When the ring coil is connected via C and D to an electrical source, the current iR will flow and an associated electromagnetic field will be generated. The field from horizontal parts of the coil creates a field component that varies along the y direction while, in turn, is invariant to rotation of the cylinder ring. This component is used for detection of rotation of the cylinder ring 1 around the x-axis and/or the z-axis, or for displacement along y. The electromagnetic field from the vertical conductor parts gives rise to undesired components of the field, but when the ring-coil spans exactly the entire circumference of the cylinder ring, the vertical parts of the coil can be placed isolated, but on top of each other such that the field disturbance from these parts will essentially cancel each other.
In a practical embodiment, the termination points are placed as close as possible, if coils are made as conductive patterns on a flexible multi-layer printed circuit board, termination points can made to overlap without electrical short-circuiting This effectively minimises termination effects.
FIG. 3 shows a cross section through a number of conductors and the associated magnetic field. The field corresponds to that established by the vertical conductors in the Meander 2 that is mounted on the cylinder 1. The cross section is seen in the x/z plane. The conductors 5 carry a current iM shown as an x when the current is in the negative y direction. A dot indicates current out of the x/z plane in positive y direction. The direction of the magnetic field is illustrated by arrows.
The figure shows that along the circle 6, in the x/z plane and centered at the y axis, there is established a electromagnetic field that varies in a well-defined way as a function of the spatial position along the circle.
FIG. 4 shows a section of two parallel conductors carrying a current and generating an associated electromagnetic field. This illustrates the field generated by a current iR in the conductors 7 and 8 in the ring coil 4. The generated field is shown as arrows, an x indicates direction perpendicular into the cut, a dot perpendicular out of the cut. There is hence established an electromagnetic field that varies in a well-defined way as a function of the spatial position along the y-axis while it is constant for a rotation around the y-axis.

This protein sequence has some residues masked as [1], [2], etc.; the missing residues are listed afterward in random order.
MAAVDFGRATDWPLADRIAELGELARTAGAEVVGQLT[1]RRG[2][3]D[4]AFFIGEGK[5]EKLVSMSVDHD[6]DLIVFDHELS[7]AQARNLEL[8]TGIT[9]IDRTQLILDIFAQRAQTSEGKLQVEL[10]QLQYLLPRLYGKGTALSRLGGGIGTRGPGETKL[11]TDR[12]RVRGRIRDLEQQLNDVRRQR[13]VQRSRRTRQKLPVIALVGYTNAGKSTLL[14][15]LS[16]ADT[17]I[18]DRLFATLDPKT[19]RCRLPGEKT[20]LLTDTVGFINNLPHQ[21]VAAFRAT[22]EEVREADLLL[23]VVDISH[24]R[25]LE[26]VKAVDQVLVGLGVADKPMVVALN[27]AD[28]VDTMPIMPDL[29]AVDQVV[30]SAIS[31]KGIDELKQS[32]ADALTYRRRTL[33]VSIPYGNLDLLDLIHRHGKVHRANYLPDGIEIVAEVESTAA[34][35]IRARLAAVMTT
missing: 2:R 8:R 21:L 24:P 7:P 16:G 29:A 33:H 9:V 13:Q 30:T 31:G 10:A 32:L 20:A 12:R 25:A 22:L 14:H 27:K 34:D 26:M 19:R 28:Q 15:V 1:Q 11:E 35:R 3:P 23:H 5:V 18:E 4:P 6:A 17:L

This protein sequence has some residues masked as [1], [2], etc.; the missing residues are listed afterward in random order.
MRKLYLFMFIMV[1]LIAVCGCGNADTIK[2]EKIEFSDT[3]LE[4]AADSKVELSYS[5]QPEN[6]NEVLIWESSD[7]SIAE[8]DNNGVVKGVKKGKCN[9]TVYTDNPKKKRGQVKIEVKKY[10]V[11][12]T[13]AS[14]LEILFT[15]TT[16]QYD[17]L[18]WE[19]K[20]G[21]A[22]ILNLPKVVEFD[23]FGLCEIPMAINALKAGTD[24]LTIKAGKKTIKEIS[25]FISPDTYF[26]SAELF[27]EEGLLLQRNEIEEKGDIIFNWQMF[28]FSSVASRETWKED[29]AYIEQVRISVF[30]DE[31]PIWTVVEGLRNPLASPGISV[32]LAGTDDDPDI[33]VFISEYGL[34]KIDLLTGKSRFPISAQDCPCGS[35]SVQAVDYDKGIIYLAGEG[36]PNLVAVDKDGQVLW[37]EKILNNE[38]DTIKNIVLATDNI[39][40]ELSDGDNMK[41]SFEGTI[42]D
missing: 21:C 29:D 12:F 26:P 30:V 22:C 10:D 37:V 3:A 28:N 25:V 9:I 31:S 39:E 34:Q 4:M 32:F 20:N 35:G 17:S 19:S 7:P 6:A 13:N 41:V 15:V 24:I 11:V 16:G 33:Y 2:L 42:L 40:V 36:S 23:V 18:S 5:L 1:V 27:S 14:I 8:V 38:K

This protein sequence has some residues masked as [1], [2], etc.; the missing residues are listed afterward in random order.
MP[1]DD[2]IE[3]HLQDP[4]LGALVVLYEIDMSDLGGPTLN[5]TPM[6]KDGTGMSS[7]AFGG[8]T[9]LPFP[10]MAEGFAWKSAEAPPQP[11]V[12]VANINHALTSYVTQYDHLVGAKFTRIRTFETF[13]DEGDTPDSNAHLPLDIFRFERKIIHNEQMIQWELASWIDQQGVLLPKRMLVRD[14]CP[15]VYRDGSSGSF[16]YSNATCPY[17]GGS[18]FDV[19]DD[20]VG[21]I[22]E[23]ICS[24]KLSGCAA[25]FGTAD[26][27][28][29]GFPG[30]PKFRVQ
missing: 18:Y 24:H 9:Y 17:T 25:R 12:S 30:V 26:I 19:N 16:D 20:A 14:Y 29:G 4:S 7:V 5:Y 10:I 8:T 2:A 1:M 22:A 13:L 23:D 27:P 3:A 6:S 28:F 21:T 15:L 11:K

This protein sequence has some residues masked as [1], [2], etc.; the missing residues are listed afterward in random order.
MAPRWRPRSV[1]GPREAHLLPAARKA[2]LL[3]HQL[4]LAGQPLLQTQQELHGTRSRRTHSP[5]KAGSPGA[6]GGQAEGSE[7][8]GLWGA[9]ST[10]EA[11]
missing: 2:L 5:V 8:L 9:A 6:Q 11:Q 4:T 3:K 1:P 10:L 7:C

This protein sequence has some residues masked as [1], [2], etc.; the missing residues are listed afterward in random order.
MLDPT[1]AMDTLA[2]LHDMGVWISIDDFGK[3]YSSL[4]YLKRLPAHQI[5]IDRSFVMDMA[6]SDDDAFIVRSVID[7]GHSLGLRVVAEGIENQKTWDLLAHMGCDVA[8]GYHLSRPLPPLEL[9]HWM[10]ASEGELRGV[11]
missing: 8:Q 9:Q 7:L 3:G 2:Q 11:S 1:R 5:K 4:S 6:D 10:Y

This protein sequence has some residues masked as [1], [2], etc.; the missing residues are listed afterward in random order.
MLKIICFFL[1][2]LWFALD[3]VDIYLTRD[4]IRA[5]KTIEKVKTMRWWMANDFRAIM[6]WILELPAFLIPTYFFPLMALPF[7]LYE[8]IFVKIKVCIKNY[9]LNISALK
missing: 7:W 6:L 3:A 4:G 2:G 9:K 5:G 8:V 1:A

FIG. 5 shows a section of the Meander coil and a detector, and the position signals. The conductor 9 has a centerline 10 and a geometric form with an extension h1 along the y axis and B1 along the x/z axis. On the figure, B1 has an extension of 180 Meander degrees. The coils 11 and 12 are displaced relative to each other along the x/z axis by 90 Meander degrees.
When a current flows in the conductor 2, a voltage u1 is induced in the coil 11 and a voltage u2 is induced in the coil 12. The voltages u1 and u2 will depend on the relative displacement along the x/z axis, dxz, of the coils and the conductive elements. Voltages u1 and u2 will, however, be invariant against a bounded, relative displacement along the y axis since h1 is less than H1. This means that by placing the coils 11 and 12 in close proximity to the surface of the cylinder 1, it is possible to detect a rotation of the cylinder 1 about the y axis despite this has also had a bounded rotation around another axis or a displacement along the y axis.
The voltages u1 and u2 are functions of the relative displacement dxz between the Meander coil and the coil 11 and the coil 12, respectively. With the coils 11 and 12 displaced by 90 Meander degrees, the phase angle between of u1 and u2 have a similar difference.
If the current iM is a direct current (DC), the induced voltage in the coils 11 and 12 will be approximately sine and cosine of the displacement d, when B1 is chosen to be equivalent to 180 Median degrees. In a practical embodiment, alternating current will be chosen for iM and the u1 and u2 signals will be amplitude modulated according to the absolute value of the said functions of the displacement. Standard techniques are used to de-modulate the displacement information and eliminate disturbances from other sources.
FIG. 6 shows two parallel conductors, detector and position signals. The two conductors 13 and 14 are parallel and have a distance of h2. The coils 15 and 16 have a geometrical form with extension H2 along the y-axis and B2 along the x-z axis.
When a current iR flows through conductors 7 and 8, a voltage u3 is induced in the coil 15 and a voltage u4 in 16. The voltages u3 and u4 will depend on the relative displacement along the y-axis, dy, between the coils and the conductor. The voltages u3 and u4 will, however, be invariant against a relative displacement dxz along the x-z axis, between the coils and the conductor. With detector coils 15 and 16 placed in close proximity to the surface of the cylinder 1, it is thus possible to detect rotation of the cylinder 1 around the x and/or z-axes, independent of the rotation of the cylinder around the y-axis.